According to SimilarWeb’s “State of Mobile Web US 2015” report, roughly 56% of consumer traffic to the leading US websites is now from mobile devices. Given an average click-to-install rate of 13%, an online publisher using a smart app banner and inviting mobile users to install their application would succeed at converting a little over 7% of mobile traffic into app installations.
Data shows that losing 80% of mobile app users is the norm. Mobile intelligence startup Quettra put together some exclusive data and graphs on retention rates, based on anonymized data points from over 125 million mobile phones, and showed that the average app loses 77% of its daily active users within the first 3 days of installation. Within 30 days, it has lost 90% of daily active users. Within 90 days, over 95%.
Based on our findings, it would appear that online publishers and stores have devised a strategy whereby their responsive websites act mostly as acquisition channels for their mobile apps. However, it’s easy to see how publishers end up investing tens of thousands of dollars, spending months developing and promoting their applications, converting a staggering 1.5% of their existing web traffic into mobile app users after 90 days.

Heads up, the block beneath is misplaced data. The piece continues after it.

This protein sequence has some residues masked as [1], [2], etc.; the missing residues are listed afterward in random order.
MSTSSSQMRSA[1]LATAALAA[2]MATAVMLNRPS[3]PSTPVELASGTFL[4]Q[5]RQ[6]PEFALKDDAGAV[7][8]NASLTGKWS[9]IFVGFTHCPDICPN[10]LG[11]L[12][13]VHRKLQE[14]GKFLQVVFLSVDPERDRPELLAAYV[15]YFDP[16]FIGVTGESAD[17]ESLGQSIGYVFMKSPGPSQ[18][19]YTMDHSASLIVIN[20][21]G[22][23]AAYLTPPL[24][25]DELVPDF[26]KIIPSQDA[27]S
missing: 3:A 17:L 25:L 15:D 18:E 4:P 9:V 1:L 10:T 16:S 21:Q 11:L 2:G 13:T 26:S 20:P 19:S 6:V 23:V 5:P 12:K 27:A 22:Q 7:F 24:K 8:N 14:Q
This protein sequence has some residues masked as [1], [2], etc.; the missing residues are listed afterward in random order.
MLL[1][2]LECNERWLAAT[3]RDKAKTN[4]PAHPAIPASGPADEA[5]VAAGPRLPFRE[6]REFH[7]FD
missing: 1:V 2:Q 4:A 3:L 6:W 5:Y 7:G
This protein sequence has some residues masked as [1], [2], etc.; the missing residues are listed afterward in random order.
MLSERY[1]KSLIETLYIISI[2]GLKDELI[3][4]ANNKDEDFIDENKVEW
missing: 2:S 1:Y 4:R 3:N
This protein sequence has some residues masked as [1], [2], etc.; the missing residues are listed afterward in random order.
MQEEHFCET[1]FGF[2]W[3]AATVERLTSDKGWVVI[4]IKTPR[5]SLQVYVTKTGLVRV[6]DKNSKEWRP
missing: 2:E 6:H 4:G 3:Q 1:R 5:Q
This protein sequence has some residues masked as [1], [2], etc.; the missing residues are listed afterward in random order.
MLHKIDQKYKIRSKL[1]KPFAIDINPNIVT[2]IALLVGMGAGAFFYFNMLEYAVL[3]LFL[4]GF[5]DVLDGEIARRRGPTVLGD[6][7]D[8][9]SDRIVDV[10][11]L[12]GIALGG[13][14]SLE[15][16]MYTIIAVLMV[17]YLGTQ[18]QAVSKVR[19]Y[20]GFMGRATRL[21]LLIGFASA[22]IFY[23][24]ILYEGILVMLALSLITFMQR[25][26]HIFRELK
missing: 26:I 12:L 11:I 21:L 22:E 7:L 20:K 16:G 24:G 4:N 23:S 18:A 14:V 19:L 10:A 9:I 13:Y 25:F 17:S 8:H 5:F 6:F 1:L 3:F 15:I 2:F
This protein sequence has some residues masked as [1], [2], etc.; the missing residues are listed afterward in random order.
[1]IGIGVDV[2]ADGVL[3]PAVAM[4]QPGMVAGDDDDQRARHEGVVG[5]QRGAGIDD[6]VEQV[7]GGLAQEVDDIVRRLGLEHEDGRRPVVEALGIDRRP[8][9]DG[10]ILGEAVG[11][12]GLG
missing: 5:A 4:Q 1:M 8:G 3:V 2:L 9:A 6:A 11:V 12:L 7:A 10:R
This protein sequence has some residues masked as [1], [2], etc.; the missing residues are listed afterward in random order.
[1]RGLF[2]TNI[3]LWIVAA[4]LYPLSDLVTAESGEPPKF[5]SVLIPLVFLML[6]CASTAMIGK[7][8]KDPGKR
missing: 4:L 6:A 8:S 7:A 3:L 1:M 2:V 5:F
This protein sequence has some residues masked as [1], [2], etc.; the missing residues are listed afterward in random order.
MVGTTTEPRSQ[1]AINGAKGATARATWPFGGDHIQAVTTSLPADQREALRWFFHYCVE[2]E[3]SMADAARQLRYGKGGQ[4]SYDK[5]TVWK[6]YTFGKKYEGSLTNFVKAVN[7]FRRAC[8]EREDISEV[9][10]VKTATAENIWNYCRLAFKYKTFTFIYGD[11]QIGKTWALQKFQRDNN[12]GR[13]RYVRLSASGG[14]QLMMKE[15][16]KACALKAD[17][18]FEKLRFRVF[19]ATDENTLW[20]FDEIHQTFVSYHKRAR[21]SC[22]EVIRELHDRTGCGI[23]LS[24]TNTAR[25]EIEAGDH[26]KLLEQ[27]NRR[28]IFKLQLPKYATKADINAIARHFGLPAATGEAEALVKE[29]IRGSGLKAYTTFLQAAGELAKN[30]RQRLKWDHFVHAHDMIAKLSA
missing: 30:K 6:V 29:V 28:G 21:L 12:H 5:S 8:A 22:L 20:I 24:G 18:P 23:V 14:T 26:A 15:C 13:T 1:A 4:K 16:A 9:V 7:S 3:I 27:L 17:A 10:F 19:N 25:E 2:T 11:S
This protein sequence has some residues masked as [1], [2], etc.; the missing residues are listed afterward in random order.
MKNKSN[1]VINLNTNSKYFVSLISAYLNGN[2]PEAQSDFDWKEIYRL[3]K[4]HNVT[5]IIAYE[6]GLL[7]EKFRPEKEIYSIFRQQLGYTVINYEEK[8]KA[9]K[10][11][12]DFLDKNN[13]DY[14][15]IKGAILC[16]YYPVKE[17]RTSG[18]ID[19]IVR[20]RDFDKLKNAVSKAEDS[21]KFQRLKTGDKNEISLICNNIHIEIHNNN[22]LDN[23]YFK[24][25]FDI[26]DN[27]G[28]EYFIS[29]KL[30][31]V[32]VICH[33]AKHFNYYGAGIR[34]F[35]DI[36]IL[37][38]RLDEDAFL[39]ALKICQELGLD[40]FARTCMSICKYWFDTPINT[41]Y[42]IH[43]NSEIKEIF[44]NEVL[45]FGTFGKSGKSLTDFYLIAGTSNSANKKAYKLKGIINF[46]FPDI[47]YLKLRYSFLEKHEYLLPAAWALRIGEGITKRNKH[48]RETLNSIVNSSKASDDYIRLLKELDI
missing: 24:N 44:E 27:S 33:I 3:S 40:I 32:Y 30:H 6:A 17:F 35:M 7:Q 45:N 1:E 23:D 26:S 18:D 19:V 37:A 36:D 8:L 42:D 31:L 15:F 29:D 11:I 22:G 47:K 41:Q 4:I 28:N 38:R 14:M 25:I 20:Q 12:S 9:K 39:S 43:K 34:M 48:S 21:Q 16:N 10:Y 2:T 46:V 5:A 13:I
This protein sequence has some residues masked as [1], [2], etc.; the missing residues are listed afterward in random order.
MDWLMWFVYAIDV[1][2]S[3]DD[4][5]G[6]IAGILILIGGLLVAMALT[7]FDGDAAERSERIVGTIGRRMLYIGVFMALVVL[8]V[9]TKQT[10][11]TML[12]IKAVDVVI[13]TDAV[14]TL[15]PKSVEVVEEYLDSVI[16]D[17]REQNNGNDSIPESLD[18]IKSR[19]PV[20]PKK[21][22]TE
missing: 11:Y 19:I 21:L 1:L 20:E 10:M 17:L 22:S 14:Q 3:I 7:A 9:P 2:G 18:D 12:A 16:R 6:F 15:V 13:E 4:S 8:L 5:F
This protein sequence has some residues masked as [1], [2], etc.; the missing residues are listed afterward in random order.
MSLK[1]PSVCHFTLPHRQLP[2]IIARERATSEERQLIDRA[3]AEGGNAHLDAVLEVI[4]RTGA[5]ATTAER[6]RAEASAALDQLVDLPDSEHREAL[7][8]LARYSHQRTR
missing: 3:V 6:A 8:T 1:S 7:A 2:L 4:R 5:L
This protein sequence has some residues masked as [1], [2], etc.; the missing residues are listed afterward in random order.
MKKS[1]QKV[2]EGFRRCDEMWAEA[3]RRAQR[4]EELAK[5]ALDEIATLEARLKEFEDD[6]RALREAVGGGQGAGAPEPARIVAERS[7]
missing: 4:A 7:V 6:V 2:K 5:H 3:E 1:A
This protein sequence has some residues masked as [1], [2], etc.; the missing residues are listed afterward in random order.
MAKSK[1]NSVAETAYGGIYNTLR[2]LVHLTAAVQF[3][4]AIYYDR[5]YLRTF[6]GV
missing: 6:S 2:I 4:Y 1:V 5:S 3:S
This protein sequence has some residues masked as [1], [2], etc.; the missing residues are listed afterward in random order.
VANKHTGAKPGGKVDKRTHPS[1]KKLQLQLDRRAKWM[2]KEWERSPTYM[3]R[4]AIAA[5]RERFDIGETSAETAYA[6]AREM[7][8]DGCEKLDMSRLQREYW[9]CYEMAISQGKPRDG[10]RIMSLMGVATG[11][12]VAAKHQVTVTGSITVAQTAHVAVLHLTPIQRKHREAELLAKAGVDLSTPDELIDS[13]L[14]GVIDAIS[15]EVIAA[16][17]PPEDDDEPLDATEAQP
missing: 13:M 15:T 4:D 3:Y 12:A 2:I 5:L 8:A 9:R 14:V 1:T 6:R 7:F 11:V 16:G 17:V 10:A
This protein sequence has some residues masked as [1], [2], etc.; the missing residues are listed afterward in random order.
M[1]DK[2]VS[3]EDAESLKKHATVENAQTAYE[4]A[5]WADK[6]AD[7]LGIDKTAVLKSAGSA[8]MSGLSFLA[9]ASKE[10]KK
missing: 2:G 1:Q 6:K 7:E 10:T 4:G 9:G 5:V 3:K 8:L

The question then becomes, How do we engage mobile users and get them to use the app on a daily basis?
Accelerated Mobile Pages Outperform Facebook Instant Articles
Last year saw both Google and Facebook launch competing initiatives: Accelerated Mobile Pages (AMPs) and Instant Articles, respectively.
According to Google’s own reviews, some 700,000 domains have published AMP pages, with real benefits to publishers, ranging from a higher return rate among users of mobile search to increased monthly unique visitors and impressions. This is indeed impressive, but we wanted to go beyond the vanity metrics and see the real percentage of websites that have implemented AMP.
After careful examination, we identified that approximately 10% of websites support AMP (close to the 11.6% identified in research conducted by Searchmetrics), whereas only a little over 2% have integrated Facebook’s Instant Articles. And though WordPress comes with plugins for both AMP and Instant Articles, it seems that in terms of active installations, AMP is leading 100,000 to 10,000.
We wanted to see how industry experts weigh the pros and cons of AMP and Instant Articles. The general consensus is summarized below:
|Google’s AMP||Mobile content loads incredibly fast.||Loading time is not a direct ranking factor for organic search results. There is some conjecture that faster-loading websites mean better click-through rates and longer time spent on website.|
|Mobile content for news websites appears in a special carousel at the top of organic search results.||Using AMP involves some work. If your organization is strapped for resources, know that this is more than just flipping a switch.|
|One of the big ranking factors for mobile organic search results is mobile-friendliness, and you can’t get friendlier than AMP.||Not all content works with AMP. For instance, if you have piles of video content, AMP will make the text load faster, but the video will still take a bit to load.|